Is Boris really the emissary that blockchain needs right now?


With FTX in tatters, bitcoin in abeyance and the entire fundament of crypto finance in doubt, the technology of blockchain was badly in want of an image boost. What the distributed ledger technology needed, Singapore decided, was the rhetorical skills of former UK prime minister Boris Johnson to burnish its battered image, and here he was at a glittering gathering of the blockchain industry in a five-star hotel last week.

Blockchain in particular and innovation in general, Johnson explained, is always scary at first. “Humanity has been paranoid about this since the Titan Prometheus gave us the first flame,” he said, mixing classical reference and technological detail.

Johnson was giving the keynote speech for the International Symposium on Blockchain Advancements to 80 or so crypto enthusiasts who had braved Singapore’s tropical thundery showers to hear his insights. It felt a fitting location for the event in the same week that Singapore’s state-owned fund Temasek was facing scrutiny for ploughing $275mn into the collapsed crypto exchange FTX after eight-months of due diligence failed to flag up any big concerns. It is clear there was never enough paranoia or fear, one nonplussed conference-goer said after an hour of Johnson’s musings on Brexit, Australian submarines and his time at the Telegraph.

Beyond the free canapés and macarons, the event was hard to read as anything other than a plea from the blockchain industry to be taken seriously. Every sector is entitled to seek the endorsement of disgraced former leaders at times, but Johnson’s paeans of praise for Singapore Slings and his room at the famously expensive Raffles Hotel, delivered alongside his lauding of the potential of blockchain to a half-filled ballroom of men in suits, unsurprisingly was not the panacea for its woes.

One delegate, who gave his name as Kai and said he worked at a local crypto custodian start-up, was excited that someone “so famous” was speaking. What about Johnson’s position on digital currencies and the potential of blockchain? “Oh I don’t know about that,” Kai said with a nervous laugh.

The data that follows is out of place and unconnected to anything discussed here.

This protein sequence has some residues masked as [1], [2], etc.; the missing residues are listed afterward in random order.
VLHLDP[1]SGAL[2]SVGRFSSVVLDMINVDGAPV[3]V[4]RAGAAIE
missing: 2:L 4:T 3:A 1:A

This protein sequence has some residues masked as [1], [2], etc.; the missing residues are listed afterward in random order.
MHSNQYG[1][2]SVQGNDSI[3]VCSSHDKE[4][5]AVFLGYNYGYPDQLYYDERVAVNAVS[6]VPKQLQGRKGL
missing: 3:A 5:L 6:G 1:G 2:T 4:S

A rare female attendee admitted that she was actually a journalist mainly trying to find out how much Johnson was being paid to headline the conference.

Against this backdrop, Britain’s former prime minister jovially assured the room of “blockchain pioneers” that they were in the right place, going on to remind his audience that technology is “morally neutral”. He dwelt at length on how doctors erroneously claimed in the early days of the railways that the rattling and jolting of trains was likely to cause sexual excitement, why the City of London is “the most productive place on Earth”, and something unclear about nuclear-powered vacuum cleaners. But it was not obvious how these digressions would bolster his case for blockchain.

He did eventually circle back to the technology and cryptocurrencies. He said he has “seen some pretty shocking headlines about this whole venture and we need some way of holding people to account”. But no sooner had he raised the subject of recent events in the cryptosphere than he moved swiftly on to topics closer to his heart: Brexit, the Ukraine war and green technology.

Then came his finale. “I will make a strong argument that the UK will become even more attractive as a place to invest once we deliver on all that Brexit stuff.” On blockchain, he added, he could not comment further without more details.

The blockchain enthusiasts seemed less than enthused. Someone showed enough interest to snap a photo only to be admonished by a man who rushed over hissing there was to be no photography.

The interviewer tried valiantly to bring Johnson back to blockchain. What was his overall message for innovators in the industry? “Apart from Singapore, which is a fantastic place for innovation, come to London. Come to the UK . . . It’s a fantastic country . . . it rains more in Rome by the way,” he replied. “I look forward to watching the progress of the blockchain industry with fascination,” he added to bemused applause.


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